Spanish website leaks alleged R7 2800X, but it is almost certainly a fake
While it can be exciting to discuss the veracity of certain rumors in the tech industry, one has to be able to exercise caution in believing in them, as well as being able to reasonably deduce that one supposed leak might be fake or somehow inaccurate. For example, while the Turing leak from last month ended up being mostly true, some aspects ended up not being the case. Leaks might be outdated or misunderstood or outright forged. In this instance, it is likely that this Ryzen 7 2800X leak is the latter.
Spanish tech website El Chapuzas Informatico leaked this screenshot of a table of Cinebench scores, one of which being labelled as the “AMD Ryzen R7 2800X 10-Core Processor.” While the 2800X has been a rumored CPU for some time, there are several inconsistencies within this screenshot that will encourage one to conclude that this leak is either inaccurate or entirely faked.
Cinebench has naming conventions for AMD and Intel. For most Ryzen CPUs, the nomenclature is as follows: “AMD Ryzen [3/5/7] xxxx[X] [Spelled out number]-Core Processor.” For example, an R7 1700 would be the “AMD Ryzen 7 1700 Eight-Core Processor.” Please note that this leak has “R7” instead of “7,” making the R7 redundant because R7 means “Ryzen 7.” Note also that this is apparently a “10-Core,” even though it should say “Ten-Core” if AMD and Cinebench have not changed the nomenclature.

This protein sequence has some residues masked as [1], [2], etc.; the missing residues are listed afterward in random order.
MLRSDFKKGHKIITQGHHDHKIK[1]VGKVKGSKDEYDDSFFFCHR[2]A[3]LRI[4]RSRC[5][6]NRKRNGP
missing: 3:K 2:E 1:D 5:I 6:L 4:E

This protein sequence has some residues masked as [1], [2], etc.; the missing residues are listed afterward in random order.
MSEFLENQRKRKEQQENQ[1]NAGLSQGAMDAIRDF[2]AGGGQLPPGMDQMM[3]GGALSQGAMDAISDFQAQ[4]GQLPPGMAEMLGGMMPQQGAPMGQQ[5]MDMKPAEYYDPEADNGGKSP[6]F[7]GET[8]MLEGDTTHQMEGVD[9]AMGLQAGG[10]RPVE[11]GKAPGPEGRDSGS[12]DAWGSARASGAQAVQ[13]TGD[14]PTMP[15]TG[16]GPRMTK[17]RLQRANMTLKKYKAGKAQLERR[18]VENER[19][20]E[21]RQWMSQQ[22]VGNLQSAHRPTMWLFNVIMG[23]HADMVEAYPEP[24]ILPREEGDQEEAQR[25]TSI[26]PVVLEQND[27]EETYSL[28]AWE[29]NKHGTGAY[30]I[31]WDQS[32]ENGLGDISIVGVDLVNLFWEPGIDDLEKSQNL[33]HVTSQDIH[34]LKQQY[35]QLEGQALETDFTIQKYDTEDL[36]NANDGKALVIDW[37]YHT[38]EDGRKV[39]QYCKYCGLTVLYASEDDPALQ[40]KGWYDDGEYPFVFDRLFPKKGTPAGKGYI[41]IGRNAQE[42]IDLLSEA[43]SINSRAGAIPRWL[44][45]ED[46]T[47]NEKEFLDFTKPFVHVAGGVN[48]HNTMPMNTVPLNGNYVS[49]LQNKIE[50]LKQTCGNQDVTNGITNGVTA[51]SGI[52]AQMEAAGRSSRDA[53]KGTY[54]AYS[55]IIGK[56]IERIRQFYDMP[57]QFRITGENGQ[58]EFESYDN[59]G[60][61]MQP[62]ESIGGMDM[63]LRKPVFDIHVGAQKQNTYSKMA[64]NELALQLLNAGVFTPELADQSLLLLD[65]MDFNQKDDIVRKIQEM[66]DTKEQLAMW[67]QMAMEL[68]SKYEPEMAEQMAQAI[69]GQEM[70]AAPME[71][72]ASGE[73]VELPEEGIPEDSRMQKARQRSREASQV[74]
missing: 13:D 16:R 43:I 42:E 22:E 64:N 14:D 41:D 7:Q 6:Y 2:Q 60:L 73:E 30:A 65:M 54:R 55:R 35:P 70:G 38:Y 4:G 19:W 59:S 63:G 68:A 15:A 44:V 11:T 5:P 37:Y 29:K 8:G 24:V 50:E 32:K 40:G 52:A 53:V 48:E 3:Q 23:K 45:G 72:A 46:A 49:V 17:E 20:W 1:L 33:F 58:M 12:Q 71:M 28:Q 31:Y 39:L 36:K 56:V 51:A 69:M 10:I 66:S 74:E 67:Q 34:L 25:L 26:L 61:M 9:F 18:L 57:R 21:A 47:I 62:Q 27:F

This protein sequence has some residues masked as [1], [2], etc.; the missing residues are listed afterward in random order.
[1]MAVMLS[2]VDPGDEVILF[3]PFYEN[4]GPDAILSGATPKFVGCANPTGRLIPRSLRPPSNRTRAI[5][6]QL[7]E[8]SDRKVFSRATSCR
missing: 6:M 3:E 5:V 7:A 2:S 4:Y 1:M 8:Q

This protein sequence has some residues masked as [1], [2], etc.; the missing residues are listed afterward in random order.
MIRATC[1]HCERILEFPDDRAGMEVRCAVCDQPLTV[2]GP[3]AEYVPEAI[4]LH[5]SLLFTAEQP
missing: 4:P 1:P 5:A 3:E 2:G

These reasons alone might be enough to say that this leak is false, however there is a far more important reason this leak has little credibility: there is no 10 core Zen design, and there might never be one. The Zen architecture is designed on one die, and that die has 8 cores divided into two core complexes (CCXs). Each core complex has 4 cores. In order for a 10 core Zen CPU to exist, it must have 5 core CCXs. It is not possible for AMD to create a CPU with 2 normal CCXs and an additional CCX with 2 cores, all CPUs must have symmetrical core designs if two CCXs are used. Ultimately, as long as no 10 core Zen design is within the public sphere of knowledge, this leak will have little credibility as a valid source of information.
Finally, it is actually very simple to fake Cinebench scores. For example, this fake Ryzen 9 3900X score was created easily by editing a Ryzen 7 1700 score’s text file, which is stored locally on the machine. But online services like 3DMark can also be fooled by custom drivers, registry edits, or a number of alterations. It is good to research every leak individually and evaluate whether or not they might be true or false.
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